Okay, Iâ€™ll take the bait. I can be taken in by a clever pr campaign.
Last week I received a bit of a teaser campaign in three parts. I suspect several of my wine blogging colleagues received the same packagesâ€”an anonymously sent picture of Fred Astaire and Ginger Rogers with a hang tag note that that says, â€œMatched Perfectly.â€ A couple of days later I received two aces from a deck of cards with a hang tag note again noting, â€œMatched Perfectly.â€ Finally, a day later comes a bottle of wine from Riddling Bros., a marketing firm that has created a spec. wine package and positioning called â€œGoes With Cellars â€¦â€
If my research is correct, the lead principal, Fred Schwartz, is an advertising agency vet with his own company, Fred & Company, which provides creative and strategic consulting to the wine industry.
Itâ€™s interesting then to note that the concept of â€œGoes With Cellars â€¦â€ is virtually identical to that of â€œWine that Loves â€¦â€ Many bloggers will recall the surge of P.R. that followed the introduction of â€œWine that Loves â€¦â€ in the spring of this year. Many bloggers had an opinion that wavered somewhere between indifference to derision, but then, weâ€™re not the audience, either.
The concept is simple, and in having conversations with Tracy Gardner, the principal for the Amazing Food Wine Company, the umbrella organization for â€œWine that Loves â€¦â€ itâ€™s genius in its simplicity.
Taking a page from the concept of Blue Ocean strategy whereby research is conducted to find uncontested market space and then executing a product strategy to address that unfulfilled demand, the â€œWine that loves â€¦â€ and â€œGoes With Cellars â€¦â€ concept simply creates wine that does not have any varietal, appellation or country of origin information, but is matched to the food that it would be served with; food that is commonly eaten by a wide swath of Americans like grilled steak, grilled salmon, pasta, roasted chicken, etc.
From a practical perspective, it makes perfect senseâ€”most wine is consumed the same day it is purchased, and usually it is purchased at the grocery store when other dinner provisions are being picked up. Why wouldnâ€™t this be a good idea?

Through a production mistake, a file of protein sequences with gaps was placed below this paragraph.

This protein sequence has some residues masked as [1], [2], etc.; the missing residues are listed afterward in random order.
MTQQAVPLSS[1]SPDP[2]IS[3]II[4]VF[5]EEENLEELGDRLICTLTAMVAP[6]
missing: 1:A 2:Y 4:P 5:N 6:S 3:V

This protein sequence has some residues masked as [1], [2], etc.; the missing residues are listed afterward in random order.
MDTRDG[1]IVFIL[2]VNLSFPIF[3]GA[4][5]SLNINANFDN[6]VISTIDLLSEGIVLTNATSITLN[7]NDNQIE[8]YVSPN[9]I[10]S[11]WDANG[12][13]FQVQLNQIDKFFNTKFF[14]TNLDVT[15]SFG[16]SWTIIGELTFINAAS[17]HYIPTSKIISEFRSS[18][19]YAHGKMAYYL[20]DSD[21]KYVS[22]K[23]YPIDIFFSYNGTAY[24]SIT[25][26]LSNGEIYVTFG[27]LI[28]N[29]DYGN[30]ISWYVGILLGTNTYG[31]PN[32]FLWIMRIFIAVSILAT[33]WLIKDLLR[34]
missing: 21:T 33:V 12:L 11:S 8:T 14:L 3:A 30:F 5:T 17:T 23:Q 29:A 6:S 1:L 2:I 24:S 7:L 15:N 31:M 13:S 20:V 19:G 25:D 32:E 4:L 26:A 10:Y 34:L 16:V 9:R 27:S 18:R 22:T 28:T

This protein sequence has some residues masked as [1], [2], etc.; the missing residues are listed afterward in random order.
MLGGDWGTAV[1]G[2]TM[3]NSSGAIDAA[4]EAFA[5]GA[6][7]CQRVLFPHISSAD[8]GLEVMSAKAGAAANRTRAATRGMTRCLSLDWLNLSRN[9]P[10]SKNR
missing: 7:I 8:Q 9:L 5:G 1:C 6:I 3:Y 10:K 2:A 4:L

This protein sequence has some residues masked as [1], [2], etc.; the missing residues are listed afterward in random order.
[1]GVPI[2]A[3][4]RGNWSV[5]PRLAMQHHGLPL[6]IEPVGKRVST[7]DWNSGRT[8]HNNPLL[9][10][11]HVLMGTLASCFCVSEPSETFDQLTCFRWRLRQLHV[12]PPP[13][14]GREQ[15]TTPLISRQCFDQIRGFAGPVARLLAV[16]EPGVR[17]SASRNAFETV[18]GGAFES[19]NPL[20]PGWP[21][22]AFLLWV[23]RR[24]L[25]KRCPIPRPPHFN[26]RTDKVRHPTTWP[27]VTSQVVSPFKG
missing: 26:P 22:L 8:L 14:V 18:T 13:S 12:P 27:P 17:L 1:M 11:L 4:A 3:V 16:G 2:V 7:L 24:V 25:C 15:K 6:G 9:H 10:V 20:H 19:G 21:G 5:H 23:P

I now also have full context on why Tracy, in my conversations with him via work with my employer, was incredibly secretiveâ€”secretive to the extent that I initially thought him a bit paranoid. He apparently knew what I wasnâ€™t thinking aboutâ€”a good idea will be quickly replicated.
Besides the idea flying in the face of wine enthusiasts for whom knowledge and esoterica is stock in trade, I suspect this concept in its original form with â€œWine that Loves â€¦â€ and its secondary form, â€œGoes With Cellars â€¦â€ has a tremendous opportunity in the market.
Goes With Cellars appears to be targeting a more finite audience with more specificity in its wineâ€”Beef: Peppercorn Steak with an associated recipe whereas â€œWine that Loves â€¦â€ is broader with just simply, â€œGrilled Steak.â€
Anybody that thinks that both of these concepts are fads that will meet a timely death would do well to recall a publishing phenomenon started a decade ago called the, â€œFor Dummies â€¦â€ series. These are general reference books aimed at a broad audience that were quickly copied in the market by a host of competitors including â€œThe Complete Idiotâ€™s Guide.â€ Both of these series were initially met with a lot of resistance from the intelligentsia and academians who derided the â€œdumbing downâ€ of information in such a crass, pandering format.
There are a lot of parallels between our wine scenario and this publishing scenario, and 10 years later we know the outcome and success of the book publishing opportunity. The â€œFor Dummies â€¦â€ brand is now, by many estimates, as recognizable as Coca-Cola, Starbucks and McDonaldâ€™s.
Time will tell which of these wine concepts becomes the â€œFor Dummies â€¦â€ of the wine world, but I suspect one will.